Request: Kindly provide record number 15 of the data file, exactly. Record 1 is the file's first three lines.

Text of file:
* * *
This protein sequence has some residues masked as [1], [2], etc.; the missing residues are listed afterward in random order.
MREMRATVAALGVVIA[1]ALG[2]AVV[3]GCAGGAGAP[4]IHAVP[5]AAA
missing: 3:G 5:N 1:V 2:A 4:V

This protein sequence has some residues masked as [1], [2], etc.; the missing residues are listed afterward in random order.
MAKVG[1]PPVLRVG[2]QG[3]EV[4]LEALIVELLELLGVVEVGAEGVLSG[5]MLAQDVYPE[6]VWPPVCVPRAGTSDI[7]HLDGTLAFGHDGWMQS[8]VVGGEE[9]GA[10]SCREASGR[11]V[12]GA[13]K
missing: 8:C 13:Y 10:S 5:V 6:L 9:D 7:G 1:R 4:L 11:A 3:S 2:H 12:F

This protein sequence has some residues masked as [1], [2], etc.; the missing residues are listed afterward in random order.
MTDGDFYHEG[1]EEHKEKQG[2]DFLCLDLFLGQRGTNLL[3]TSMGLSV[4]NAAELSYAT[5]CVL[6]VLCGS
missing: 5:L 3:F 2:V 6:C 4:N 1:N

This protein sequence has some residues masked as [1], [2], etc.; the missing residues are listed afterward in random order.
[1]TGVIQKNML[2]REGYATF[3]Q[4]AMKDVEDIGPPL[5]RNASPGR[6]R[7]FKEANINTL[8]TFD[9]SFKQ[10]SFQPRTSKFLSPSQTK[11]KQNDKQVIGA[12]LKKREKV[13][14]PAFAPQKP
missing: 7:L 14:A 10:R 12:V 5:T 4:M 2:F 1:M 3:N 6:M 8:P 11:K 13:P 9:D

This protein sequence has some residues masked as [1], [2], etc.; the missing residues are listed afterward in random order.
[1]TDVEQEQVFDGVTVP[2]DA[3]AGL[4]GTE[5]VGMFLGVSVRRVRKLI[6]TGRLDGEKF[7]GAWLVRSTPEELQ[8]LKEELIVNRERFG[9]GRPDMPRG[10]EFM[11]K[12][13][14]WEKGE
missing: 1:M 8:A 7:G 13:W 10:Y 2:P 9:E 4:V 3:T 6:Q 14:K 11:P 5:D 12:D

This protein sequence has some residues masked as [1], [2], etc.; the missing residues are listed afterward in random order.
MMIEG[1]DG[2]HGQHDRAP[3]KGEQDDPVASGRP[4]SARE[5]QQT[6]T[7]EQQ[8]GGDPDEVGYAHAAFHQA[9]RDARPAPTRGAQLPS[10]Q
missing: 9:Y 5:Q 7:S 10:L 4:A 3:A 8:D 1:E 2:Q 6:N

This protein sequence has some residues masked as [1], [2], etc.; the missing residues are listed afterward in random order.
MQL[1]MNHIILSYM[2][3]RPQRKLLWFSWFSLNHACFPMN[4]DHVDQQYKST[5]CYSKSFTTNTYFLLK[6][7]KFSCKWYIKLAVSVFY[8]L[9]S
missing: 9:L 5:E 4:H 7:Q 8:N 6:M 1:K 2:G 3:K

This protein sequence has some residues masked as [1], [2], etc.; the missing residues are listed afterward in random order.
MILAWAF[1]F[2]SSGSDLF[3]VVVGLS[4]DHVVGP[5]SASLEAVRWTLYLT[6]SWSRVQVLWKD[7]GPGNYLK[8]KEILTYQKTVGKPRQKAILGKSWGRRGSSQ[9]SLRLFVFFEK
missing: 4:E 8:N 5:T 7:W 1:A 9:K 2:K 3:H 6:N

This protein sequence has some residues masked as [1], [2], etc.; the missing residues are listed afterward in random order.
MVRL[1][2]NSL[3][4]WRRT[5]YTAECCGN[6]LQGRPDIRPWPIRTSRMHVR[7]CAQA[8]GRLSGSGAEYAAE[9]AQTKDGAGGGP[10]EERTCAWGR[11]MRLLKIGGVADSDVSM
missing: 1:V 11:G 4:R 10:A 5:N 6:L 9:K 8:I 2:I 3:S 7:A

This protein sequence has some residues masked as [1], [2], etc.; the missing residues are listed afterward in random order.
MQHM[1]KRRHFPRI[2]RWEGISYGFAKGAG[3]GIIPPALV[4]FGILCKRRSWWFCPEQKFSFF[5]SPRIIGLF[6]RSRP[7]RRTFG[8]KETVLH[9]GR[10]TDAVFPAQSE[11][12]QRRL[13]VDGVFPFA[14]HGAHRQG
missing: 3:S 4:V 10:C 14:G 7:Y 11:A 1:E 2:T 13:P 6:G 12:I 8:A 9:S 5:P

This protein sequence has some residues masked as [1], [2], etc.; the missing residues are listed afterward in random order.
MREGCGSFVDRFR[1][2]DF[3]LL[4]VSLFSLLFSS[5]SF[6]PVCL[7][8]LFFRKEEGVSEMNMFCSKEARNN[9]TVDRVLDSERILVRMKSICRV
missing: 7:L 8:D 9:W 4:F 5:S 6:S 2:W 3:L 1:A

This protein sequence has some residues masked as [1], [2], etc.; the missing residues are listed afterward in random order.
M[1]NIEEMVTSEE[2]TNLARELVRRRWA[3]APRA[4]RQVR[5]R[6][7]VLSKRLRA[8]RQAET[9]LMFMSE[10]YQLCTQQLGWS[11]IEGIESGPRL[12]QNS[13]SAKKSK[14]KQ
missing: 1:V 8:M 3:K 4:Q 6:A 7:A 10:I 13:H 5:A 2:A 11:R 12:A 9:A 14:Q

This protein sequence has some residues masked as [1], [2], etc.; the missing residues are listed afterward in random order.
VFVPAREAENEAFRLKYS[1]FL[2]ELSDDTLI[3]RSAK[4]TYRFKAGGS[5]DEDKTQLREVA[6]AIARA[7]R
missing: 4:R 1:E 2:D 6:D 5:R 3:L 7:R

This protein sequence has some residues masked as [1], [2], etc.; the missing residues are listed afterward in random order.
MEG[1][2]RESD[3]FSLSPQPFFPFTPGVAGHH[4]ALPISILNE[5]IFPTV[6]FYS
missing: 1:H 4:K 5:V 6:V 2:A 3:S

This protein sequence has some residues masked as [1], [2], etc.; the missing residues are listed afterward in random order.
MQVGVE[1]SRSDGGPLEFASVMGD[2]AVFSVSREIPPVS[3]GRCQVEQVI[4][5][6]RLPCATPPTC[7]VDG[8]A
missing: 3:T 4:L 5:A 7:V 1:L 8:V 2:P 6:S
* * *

This protein sequence has some residues masked as [1], [2], etc.; the missing residues are listed afterward in random order.
MQVGVE[1]SRSDGGPLEFASVMGD[2]AVFSVSREIPPVS[3]GRCQVEQVI[4][5][6]RLPCATPPTC[7]VDG[8]A
missing: 3:T 4:L 5:A 7:V 1:L 8:V 2:P 6:S